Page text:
Quite often, nurse leaders are faced with ethical dilemmas, such as those associated with choices between competing needs and limited resources. Resources are finite, and competition for those resources occurs daily in all organizations.
For example, the use of 12-hour shifts has been a strategy to retain nurses. However, evidence suggests that as nurses work more hours in a shift, they commit more errors. How do effective leaders find a balance between the needs of the organization and the needs of ensuring quality, effective, and safe patient care?
In this Discussion, you will reflect on a national healthcare issue and examine how competing needs may impact the development of polices to address that issue.
- Review the Resources and think about the national healthcare issue/stressor you previously selected for study in Module 1.
- Reflect on the competing needs in healthcare delivery as they pertain to the national healthcare issue/stressor you previously examined.
By Day 3 of Week 3
Post an explanation of how competing needs, such as the needs of the workforce, resources, and patients, may impact the development of policy. Then, describe any specific competing needs that may impact the national healthcare issue/stressor you selected. What are the impacts, and how might policy address these competing needs? Be specific and provide examples.
By Day 6 of Week 3
Respond to at least two of your colleagues on two different days by providing additional thoughts about competing needs that may impact your colleagues’ selected issues, or additional ideas for applying policy to address the impacts described.
Click on the Reply button below to reveal the textbox for entering your message. Then click on the Submit button to post your message.
The main discussion will need at least 3 references and also in APA 7 format
The two discussions below will need at least three references all in APA 7 format each
Competing needs in the world of healthcare exist on a number of levels including the national level and also at the most local levels. I normally work on a COVID free orthopedic unit that focuses mostly on diabetic amputations, elective joint replacements and surgeries following orthopedic trauma. Initially during the pandemic, we halted our elective surgeries which was consistent with national guidelines (Diaz et al., 2020). As numbers stabilized, we began elective surgeries again, but recently we have seen numbers of COVID cases increase locally. In the past few weeks, we have started taking on more medical/surgical patients in order to make room for COVID patients on other medical surgical floors. The competing needs in this situation include the needs of the hospital in terms of freeing up beds for COVID patients, staffing needs on my unit as we are taking on more patients, and also resources that we need in order to care for this new group of patients. The competing needs of the hospital in this case with regard to caring for COVID patients and also caring for other medical surgical patients resulted in a policy change on my unit. The policy change in this case was our switch from a unit that cared for orthopedic patients only to one that was more inclusive of other medical/surgical patients.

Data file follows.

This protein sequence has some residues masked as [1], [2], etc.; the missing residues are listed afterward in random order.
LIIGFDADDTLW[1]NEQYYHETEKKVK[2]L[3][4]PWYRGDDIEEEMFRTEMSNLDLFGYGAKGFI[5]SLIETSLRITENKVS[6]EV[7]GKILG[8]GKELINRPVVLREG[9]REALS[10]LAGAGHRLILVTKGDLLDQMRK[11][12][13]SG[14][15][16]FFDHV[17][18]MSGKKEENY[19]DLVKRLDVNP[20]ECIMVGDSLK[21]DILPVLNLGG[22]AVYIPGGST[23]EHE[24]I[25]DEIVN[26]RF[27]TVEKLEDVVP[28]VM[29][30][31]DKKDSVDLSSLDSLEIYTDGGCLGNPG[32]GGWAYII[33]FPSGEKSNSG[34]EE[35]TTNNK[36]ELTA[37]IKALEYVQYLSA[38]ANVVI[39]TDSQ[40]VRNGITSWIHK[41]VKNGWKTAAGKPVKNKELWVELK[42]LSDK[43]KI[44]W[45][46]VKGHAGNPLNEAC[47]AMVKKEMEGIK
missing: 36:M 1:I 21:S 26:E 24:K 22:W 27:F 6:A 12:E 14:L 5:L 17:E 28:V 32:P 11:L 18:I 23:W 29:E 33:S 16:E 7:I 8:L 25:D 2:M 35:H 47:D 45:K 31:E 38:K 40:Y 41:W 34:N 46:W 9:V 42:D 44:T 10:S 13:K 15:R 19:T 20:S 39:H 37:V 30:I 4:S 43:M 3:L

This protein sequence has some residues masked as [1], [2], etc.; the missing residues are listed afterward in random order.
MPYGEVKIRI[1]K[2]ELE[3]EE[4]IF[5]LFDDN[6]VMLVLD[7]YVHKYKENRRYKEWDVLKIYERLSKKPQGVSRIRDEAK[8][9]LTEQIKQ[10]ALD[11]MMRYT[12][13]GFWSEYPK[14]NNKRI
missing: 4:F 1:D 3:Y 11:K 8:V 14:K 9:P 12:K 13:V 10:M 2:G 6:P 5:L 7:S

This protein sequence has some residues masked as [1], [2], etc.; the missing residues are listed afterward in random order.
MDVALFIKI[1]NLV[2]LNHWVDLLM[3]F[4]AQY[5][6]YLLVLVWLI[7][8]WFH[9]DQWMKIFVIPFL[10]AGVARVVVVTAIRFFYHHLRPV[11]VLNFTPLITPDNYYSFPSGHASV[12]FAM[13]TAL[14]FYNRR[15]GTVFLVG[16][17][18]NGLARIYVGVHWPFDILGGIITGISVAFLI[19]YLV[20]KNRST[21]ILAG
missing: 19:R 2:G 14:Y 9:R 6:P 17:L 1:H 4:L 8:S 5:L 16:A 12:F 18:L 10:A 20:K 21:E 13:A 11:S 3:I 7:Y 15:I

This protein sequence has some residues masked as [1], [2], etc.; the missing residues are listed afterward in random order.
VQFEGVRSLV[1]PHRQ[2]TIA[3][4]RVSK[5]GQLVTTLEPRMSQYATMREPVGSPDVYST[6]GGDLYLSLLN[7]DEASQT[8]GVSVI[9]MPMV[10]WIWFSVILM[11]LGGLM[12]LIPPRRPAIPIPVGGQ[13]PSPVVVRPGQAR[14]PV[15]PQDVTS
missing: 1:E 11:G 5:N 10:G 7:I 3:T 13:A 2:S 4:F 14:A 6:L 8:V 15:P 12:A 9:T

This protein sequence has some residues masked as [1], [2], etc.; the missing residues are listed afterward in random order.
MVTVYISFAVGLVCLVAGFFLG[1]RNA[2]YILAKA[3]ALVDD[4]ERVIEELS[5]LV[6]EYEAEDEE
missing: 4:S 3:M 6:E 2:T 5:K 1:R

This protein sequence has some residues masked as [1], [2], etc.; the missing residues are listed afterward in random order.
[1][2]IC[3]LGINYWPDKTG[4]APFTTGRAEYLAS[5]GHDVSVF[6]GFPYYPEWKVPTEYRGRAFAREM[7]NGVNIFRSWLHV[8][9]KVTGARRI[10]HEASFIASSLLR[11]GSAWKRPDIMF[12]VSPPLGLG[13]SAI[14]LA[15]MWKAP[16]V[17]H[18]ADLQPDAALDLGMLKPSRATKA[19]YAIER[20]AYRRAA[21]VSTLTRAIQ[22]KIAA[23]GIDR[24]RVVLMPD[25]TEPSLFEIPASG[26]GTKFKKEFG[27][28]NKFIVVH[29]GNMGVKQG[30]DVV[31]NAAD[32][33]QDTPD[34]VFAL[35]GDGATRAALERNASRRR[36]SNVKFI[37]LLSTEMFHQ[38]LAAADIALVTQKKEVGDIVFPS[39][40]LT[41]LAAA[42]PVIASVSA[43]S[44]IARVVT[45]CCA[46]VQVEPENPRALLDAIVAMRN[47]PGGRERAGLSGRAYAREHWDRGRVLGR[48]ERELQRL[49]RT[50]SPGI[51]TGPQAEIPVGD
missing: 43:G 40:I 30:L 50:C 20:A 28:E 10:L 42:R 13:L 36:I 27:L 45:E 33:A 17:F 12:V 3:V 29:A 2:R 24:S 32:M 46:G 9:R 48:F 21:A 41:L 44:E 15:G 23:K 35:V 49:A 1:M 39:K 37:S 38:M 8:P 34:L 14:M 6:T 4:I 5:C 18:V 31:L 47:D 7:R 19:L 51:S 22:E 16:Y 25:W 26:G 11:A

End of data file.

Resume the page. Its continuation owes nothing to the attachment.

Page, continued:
The stressor that I selected for the previous discussion was care of the elderly. One area of conflict that I constantly see is the desire of family members to provide care for patients in the home when they are unable to fully meet the needs of the patient. Some patients require 24 hour care and unfortunately many families are not able to fully provide that care. Caring for the frail elderly in the home is often preferred. However, informal care providers are often presented with the challenges of self-care, educating themselves about how to provide care, finding additional support, and a lack of societal recognition for the role that they play in healthcare (Plöthner et al., 2019). Despite the best efforts of family members and assistance from home care services, the level of care is still lacking, which places the patient at risk for declining health status. The competing need in this instance is the medical needs of the patient, competing with the ability of the family to provide those services or at least set up home care. A review by Hirschman and Hodgson (2018) identified several evidence-based approaches that may help to delay transition of care to skilled nursing facilities among patients with dementia. Programs such as the New York University Care Giver Intervention, Goals of Care intervention, MIND at home and Partners in Dementia Care help families to obtain the skills and resources required to provide adequate care to the dementia population in the home setting. The overarching theme is that while competing needs do exist in this area, education can help to reduce the burden on families and possibly help them to achieve the goal of home care for their loved ones.